Image credit: School Library Journal

School Library Journal recently published the School Librarian State of the Union. This national overview of the profession takes a look at the data gathered about school librarianship. One of the articles, “A Perfect Storm Impacts School Librarianship Numbers,” uses this data to reflect on the national, state, and local factors that together contribute to the dropping number of school librarians.

Nationwide, the school librarian profession has lost about 1 in 5 (19%) full-time positions since 2000, translating to about 10,000 jobs. One explanation for this loss could be a trend of not replacing school librarians when they retire, and many school librarians are retiring – more than 3 in 5 (63%) librarians in 2016 were 54 years old or older. Another national trend is taking place in LIS programs. Over the past five years, the number of school library certification programs has dropped by about a third (32%).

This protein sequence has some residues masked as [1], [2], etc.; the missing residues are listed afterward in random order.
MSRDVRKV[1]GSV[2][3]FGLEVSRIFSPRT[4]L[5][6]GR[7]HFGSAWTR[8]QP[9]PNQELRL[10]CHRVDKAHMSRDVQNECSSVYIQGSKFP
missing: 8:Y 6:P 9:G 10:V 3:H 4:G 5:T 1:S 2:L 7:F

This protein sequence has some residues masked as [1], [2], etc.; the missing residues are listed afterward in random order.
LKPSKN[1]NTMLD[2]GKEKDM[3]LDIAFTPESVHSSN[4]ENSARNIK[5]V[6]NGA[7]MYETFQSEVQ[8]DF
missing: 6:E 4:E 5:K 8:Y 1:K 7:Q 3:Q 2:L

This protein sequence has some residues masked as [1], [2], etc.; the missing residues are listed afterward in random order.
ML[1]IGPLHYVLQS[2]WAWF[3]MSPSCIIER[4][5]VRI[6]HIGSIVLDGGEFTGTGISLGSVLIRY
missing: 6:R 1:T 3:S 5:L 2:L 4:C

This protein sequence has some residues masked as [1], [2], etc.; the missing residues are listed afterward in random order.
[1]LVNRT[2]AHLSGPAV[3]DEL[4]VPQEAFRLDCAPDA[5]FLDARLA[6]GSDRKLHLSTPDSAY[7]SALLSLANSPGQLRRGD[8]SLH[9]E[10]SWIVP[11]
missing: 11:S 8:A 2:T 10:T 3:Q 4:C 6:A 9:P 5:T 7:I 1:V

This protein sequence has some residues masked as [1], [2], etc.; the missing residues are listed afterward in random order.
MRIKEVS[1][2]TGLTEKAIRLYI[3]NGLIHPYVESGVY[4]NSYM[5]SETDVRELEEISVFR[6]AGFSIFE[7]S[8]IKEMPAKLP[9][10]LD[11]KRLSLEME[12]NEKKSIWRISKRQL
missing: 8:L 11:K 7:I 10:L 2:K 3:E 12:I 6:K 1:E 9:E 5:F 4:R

On a state level, spending on U.S. schools has risen slightly for the second year in a row but has not matched the increasing student population and the rising costs of providing educational services. Between 2010-2015, the average per pupil spending in public schools rose by 7.5% while school librarian positions were cut by 17%. School librarian positions are often vulnerable to being cut because less than half of states (22) have legislative regulations requiring schools to employ a school librarian.

Locally, there is a lack of knowledge among school administrators about the impact of school library programs and certified librarians on student success. Only 1 in 10 (10%) principals report receiving formal training related to school librarians, and they said that most of their knowledge came from face-to-face interactions with school librarians.

The entire School Librarian State of the Union can be found here.

Note: This post is part of our series, “The LRS Number.” In this series, we highlight statistics that help tell the story of the 21st-century library.

In Colorado school libraries, librarians are engaging with their school community and e-book use is on the rise